25 Sept 23
“When possible, so far as it depends on you, live peaceably with all”
The Apostle Paul’s advice to First Century Christians living in Rome (Romans, 12:18)
My long-time friend and colleague, Mas Ayoob, in a recent article reminded us that, at least within this current civilization, the vast majority of lethal interactions in which we might find ourselves are probably avoidable, when we stay alert, aware, informed, and don’t beg the question.
Mas’ advice is sage, as always!
My small addition:
Anger, like fear, is a natural emotion. With most of us, anger arrives suddenly and unbidden, and gradually subsides after we take a breath!
“Being angry,” or “becoming angry,” because of a particular circumstance, is not a crime. If it were, we would all be felons, probably several times per day!
Acting impulsively (and inappropriately) when motivated by anger, is a crime, and thus a big part of “growing-up” is learning to control anger-aggravated impulsiveness and act-out only what is in our best interest, not what anger is exhorting us to do.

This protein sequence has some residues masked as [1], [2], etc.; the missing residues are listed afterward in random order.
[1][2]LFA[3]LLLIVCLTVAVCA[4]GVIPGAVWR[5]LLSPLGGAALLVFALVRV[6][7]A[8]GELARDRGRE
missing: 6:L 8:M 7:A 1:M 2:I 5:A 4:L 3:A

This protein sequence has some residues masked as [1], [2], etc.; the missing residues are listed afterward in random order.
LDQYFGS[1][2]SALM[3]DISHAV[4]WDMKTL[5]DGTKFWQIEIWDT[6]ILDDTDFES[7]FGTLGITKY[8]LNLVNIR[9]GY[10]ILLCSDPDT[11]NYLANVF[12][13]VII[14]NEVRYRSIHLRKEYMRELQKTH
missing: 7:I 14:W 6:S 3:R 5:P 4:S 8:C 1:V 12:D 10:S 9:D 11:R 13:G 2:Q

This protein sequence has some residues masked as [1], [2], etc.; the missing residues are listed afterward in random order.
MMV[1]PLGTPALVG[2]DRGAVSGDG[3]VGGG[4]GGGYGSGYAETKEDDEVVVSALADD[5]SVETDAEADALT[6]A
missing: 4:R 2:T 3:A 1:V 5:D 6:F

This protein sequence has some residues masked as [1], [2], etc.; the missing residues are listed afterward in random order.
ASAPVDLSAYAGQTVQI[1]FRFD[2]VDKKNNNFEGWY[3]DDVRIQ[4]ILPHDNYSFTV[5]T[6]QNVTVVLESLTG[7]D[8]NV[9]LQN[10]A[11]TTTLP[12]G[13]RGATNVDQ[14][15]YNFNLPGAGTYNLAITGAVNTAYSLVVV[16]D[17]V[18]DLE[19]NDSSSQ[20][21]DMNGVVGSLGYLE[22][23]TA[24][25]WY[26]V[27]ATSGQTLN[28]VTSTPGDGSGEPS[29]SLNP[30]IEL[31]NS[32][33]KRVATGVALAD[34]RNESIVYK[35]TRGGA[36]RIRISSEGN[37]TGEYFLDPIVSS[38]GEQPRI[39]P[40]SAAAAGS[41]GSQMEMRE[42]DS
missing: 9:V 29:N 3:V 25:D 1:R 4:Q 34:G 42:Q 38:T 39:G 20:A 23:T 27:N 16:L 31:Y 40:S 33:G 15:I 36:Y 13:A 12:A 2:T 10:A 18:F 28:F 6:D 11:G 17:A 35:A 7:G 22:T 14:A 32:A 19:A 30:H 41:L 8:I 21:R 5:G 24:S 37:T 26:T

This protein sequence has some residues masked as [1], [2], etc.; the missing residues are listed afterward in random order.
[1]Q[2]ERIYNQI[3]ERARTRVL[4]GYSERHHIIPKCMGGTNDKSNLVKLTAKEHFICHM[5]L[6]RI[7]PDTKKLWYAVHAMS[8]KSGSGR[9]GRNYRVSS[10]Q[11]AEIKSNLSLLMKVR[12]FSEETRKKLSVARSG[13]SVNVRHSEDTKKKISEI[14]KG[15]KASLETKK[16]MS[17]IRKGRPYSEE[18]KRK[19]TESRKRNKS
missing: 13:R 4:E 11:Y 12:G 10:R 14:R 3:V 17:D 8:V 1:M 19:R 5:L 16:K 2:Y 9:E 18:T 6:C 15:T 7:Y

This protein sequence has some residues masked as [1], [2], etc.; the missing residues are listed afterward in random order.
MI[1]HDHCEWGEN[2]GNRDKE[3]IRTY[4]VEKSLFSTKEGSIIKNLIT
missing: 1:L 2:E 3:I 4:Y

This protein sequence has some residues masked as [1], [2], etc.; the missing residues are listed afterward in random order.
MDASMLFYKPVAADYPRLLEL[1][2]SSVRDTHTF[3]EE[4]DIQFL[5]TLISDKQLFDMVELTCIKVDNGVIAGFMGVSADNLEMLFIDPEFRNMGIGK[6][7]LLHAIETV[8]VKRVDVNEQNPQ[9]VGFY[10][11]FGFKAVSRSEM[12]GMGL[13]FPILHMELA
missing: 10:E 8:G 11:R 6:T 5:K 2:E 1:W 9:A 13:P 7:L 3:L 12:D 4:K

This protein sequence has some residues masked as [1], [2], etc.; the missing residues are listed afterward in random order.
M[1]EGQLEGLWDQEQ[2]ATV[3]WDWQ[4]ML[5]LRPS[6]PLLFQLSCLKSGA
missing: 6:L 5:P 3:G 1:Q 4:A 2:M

This point is critical for those of us who go armed. With deadly force ever at our fingertips, we all need to critically think about the roles anger and fear play in our daily lives!
An immediate, lethal response may well be necessary, appropriate, reasonable, and thus within the law when we are motivated by legitimate fear of an imminent, unavoidable deadly threat.
Indeed, that is the rationale behind “going armed.”
In a desperate, threatening circumstance, fear and anger (both perfectly normal, an probably inescapable, emotions) will probably be mixed together in our minds, at least for a few moments.
However, the “appropriateness” of our actions will always be evaluated based on the degree to which we were genuinely frightened, and whether or not our fear was legitimate and well-founded.
Shooting people because we’re frightened (assuming our fear is licit) is permitted by law.
Shooting people merely because we’re angry, is not permitted!
So, and as Mas reminded us, deliberately/angrily confronting dangerous people in dangerous places (whether we’re armed or not) is rarely in our best interest!
That’s what we pay police to do!
Accordingly, when you choose to “go to the fight,” and a “bad outcome” results, don’t expect much sympathy from our criminal justice system.
Conversely, when “the fight comes to you” (through no invitation on your part), a forceful, protective response will likely be judged “reasonable,” and thus lawful.
It appears Paul’s advice to the Romans, like Mas’ to the rest of us, is benevolent and taken seriously by the wise!